Recently, we’ve discussed how industry analysts strongly believe that domestic online casino gambling will make the United States the biggest global market for the pastime.
Of course, state-based iGaming has a long way to go to reach those lofty heights.
For one thing, the market must convince many millions of American gamblers to bring their business back to their individual states instead of playing at international online betting sites.
As these legal offshore venues have been providing betting services to US customers since the late 1990s – and since so many gamblers have established accounts with active balances and bonuses with these services – that might be a pretty hard sell.
For another thing, only five US states – Delaware, Michigan, New Jersey, Pennsylvania, and West Virginia – have actually legalized and launched local online casino gaming.
Fortunately, the latter barrier is the first and far easier step, as it’s merely a legislative issue.
Even better, it’s an issue that’s sure to be resolved favorably in most states within the next several years.
After all, the writing’s already on the wall.
With legal online sports betting now flourishing in many of these states, it’s only a matter of time before the states themselves ask, “How can we get even more tax money out of this industry?”
Once that happens, iGaming is sure to follow in a hurry.
That said, “hurry” is relative, especially when you’re talking about government.
So, if you live in a state that isn’t openly hostile to gambling as an institution or that doesn’t have a spiderweb of tribal exclusivity agreements to navigate, you can expect to see online casino games launch in the next three to five years.
This is a conservative estimate, too.
Indeed, some states may move much quicker than that, especially when they see how much money sports betting is generating in states that have legalized that aspect of online gambling.
That’s particularly likely given this kind of news, via Fox Business (February 26, 2021):
“Colorado sports gambling takes off with record $326.9 million worth of bets in January”
Considering how decimated the sports and sports betting markets were through most of 2020 due to the coronavirus lockdowns worldwide, the fact that Colorado came out swinging in January is a big deal.
Obviously, much of that nearly $327 million handle was turned care of Super Bowl LV, which is even more impressive when you consider that the 2021 Super Bowl was projected to do far less betting business than usual.
In January next year, Colorado should turn a handle 20-30 percent higher!
Of course, even with such big handles, sports betting offers much smaller returns for states than their online casino gambling counterparts.
Using CO as an example, let’s take their $327 million month.
That number represents the total value of all wagers placed with domestically licensed Colorado sportsbooks.
Gross gaming revenue (GGR) on that $327 million came out to roughly $23.1 million. In other words, about $304 million was paid back out to players in the form of winnings.
This is a “hold” of seven percent, which is on the higher end for most sports betting markets.
Of that $23.1 million in profits, CO sports betting venues came away with just over $11.7 million after operation costs were covered. Still, that’s a nice win.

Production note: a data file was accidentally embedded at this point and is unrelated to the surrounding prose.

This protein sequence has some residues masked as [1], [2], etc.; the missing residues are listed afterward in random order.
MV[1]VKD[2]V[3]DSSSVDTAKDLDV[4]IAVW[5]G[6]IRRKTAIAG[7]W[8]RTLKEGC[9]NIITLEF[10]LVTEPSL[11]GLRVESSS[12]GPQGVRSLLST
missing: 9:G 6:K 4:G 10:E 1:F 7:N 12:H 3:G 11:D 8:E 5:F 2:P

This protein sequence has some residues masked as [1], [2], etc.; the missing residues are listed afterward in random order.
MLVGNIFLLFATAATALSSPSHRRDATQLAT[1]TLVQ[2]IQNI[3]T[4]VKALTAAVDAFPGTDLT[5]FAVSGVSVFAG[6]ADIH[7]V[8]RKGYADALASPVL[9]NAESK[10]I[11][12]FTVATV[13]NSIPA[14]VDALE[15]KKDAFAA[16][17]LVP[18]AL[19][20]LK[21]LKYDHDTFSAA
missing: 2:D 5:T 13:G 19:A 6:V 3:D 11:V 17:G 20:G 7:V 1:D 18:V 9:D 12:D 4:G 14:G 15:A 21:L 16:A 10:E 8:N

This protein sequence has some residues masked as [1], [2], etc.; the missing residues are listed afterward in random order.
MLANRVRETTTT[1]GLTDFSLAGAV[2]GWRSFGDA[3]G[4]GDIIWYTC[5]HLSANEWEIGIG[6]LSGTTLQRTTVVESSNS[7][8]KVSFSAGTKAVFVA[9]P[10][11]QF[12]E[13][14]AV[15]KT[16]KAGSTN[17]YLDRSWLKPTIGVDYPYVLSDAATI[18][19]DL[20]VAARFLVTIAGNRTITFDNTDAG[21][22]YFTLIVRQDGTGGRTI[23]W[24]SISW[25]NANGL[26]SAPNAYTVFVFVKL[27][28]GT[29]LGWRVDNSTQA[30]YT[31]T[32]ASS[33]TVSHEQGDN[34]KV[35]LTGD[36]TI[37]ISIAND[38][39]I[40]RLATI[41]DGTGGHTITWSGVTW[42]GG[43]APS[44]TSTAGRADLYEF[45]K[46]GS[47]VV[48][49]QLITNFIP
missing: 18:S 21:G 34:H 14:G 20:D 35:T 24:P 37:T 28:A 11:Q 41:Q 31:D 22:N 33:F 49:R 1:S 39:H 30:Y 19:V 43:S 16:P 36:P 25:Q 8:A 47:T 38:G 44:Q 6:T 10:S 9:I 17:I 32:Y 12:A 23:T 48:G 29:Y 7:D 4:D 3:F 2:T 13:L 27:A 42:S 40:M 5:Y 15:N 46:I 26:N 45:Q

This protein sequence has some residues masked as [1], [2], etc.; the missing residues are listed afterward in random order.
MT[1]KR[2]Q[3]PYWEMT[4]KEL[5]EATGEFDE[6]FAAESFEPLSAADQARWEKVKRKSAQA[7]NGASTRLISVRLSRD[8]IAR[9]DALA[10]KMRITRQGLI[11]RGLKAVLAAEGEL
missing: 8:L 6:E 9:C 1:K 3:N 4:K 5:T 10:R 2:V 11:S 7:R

But it’s not a very nice win for the state itself.
After all those record January numbers going every which way, Colorado itself took in just $1.2 million in taxes.
Remember, these taxes are allotted for the Colorado Water Plan, which has an estimated budget requirement of $100 million per year and a lifetime program cost of over $15 billion. It’s budget shortfalls, naturally, are nearly as high.
That’s relevant because sports betting in CO was legalized in large part because it would offer appreciable financial assistance to the CO Water Plan.
And to some degree, it does.
If CO can average around $750,000 per month in sports betting tax contributions, that would be $9 million per year, or close to 10 percent of the necessary plan funding.
On the other hand, it’s still not nearly enough (if “enough” were even a thing when it comes to state coffers, which it isn’t, but we digress).
Nevertheless, if CO legalizes online casino gambling as well, the state could really put a dent into its Water Plan budget.
To see exactly how big a dent that would be, let’s look at New Jersey’s January 2021 numbers.
In NJ, the state saw roughly $950 million in sports betting handle for $82.6 million in revenue.
For online casino and poker, the state made just under $104 million in revenue. That’s over 20% more than its sports betting revenue, and it’s aberrantly low, because January accounts for Super Bowl betting and is typically the biggest month on the boards.
Meanwhile, online casino gambling numbers tend to increase during the year.
Plus, this is in addition to a massive retail casino district in NJ, where brick-and-mortar revenues are reported separately. CO has no robust casino district, so action would be strictly online.
With all this in mind, it isn’t out of the question that legal online iGaming in CO would generate 2-3 times as much in tax revenue as sports betting alone.
As such, online gambling of all kinds would cover over a third of the annual CO Water Plan budget.
It’s a no-brainer, and Colorado is just one example.
Once state politicians figure this out, they’ll be all in.
Then, other state politicians from other states will follow suit.
Bet on it.
However, in the meantime, you don’t have to wait on the government to give you permission to play legal online casino games for real money.
Instead, just check out any reputable mobile gambling site for 18 and up US players, where you’ll get everything you expect out of a world-class Internet gaming experience.
Source: Fox Business